Parents often ask us about vitamin D. In this post by our Nurse Practitioner, Erin Gennocro, you’ll find answers to why little ones need extra vitamin D and how to supplement to make sure your child is getting the recommended amounts.
Vitamin D is a special nutrient that helps our bodies build strong bones. This nutrient is especially important during infancy, childhood and adolescence because these young bodies are growing at such a rapid rate.
If vitamin D intake is inadequate in the diet of infants and children, softening of the bones may occur which can lead to permanent bowing of the legs, dental deformities, short stature, and many other health concerns. This is called rickets, and affects children mostly between 6-24 months of age.
The American Academy of Pediatrics (AAP) and the Centers for Disease Control (CDC) recommend specific guidelines for supplementing vitamin D. Breastfed babies need to be supplemented with 400 IU (international units) daily. Vitamin D is available for purchase over the counter, and is given with an infant dropper. This should be started shortly after birth. Babies with mixed feedings of breast milk and formula will need vitamin D supplementation to reach the recommended 400 IU per day. Formula fed babies receive most of the recommended amount through the infant formula. However, infants drinking less than 32 ounces of formula per day may also need extra vitamin D. Talk to your provider about the recommendations.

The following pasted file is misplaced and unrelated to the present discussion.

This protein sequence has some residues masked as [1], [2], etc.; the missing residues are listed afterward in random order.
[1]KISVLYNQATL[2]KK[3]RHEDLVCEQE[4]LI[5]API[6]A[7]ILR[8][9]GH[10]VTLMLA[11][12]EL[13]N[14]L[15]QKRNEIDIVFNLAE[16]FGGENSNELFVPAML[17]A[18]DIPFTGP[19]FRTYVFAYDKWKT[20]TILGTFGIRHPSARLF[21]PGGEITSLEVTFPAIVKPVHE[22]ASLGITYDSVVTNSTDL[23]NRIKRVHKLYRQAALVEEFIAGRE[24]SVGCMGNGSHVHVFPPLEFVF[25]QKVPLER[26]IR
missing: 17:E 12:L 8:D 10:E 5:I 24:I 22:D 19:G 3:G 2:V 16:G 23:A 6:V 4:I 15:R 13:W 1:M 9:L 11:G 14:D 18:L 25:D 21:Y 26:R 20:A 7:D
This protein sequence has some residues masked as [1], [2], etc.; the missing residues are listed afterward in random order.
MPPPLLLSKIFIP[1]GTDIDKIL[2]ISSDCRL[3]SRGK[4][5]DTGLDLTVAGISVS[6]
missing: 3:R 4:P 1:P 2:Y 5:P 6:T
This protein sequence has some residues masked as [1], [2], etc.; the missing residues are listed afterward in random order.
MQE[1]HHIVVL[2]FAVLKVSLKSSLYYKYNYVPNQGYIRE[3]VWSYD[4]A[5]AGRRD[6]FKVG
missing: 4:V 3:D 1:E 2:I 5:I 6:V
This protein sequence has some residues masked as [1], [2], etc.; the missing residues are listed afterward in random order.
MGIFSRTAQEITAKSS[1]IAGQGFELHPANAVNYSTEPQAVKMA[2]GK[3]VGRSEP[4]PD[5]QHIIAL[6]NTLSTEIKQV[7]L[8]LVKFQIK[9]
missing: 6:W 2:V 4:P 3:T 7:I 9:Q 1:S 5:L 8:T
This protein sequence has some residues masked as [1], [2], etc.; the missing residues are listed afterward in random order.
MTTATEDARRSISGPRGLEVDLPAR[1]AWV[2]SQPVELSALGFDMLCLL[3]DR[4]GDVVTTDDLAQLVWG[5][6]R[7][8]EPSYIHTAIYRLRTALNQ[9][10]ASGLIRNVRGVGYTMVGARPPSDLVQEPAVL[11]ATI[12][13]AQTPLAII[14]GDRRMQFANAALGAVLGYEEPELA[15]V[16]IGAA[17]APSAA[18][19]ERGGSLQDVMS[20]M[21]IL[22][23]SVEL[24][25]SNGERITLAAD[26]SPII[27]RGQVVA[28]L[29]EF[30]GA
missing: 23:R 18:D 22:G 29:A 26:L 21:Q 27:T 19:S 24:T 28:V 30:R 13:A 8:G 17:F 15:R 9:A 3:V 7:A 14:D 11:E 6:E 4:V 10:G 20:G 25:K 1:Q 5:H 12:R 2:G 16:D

Children 12 months to 18 years of age need at least 600 IU of vitamin D daily. Very few foods contain natural sources of vitamin D: fatty fish such as salmon, tuna, mackerel; fish liver oil; and small amounts are found in cheese and eggs. Vitamin D fortified foods make of most of the vitamin D in our diets. Milk, for example, is typically fortified with 100 IU per cup. Most non-dairy forms of milk (almond, soy) are also fortified with similar amounts. Yogurt, breakfast cereals and certain brands of orange juice are also fortified with vitamin D. It is important to read nutrition labels to know the amount of vitamin D your infant, child, or adolescent is receiving daily, and supplement with an over the counter vitamin D product if the recommended level is not being met. Most multivitamins contain 300-600 IU per serving.
Resources used: American Academy of Pediatrics: Vitamin D Recommendations, CDC: Infant and Toddler Nutrition/Vitamins, National Institutes of Health: Vitamin D Fact Sheet for Providers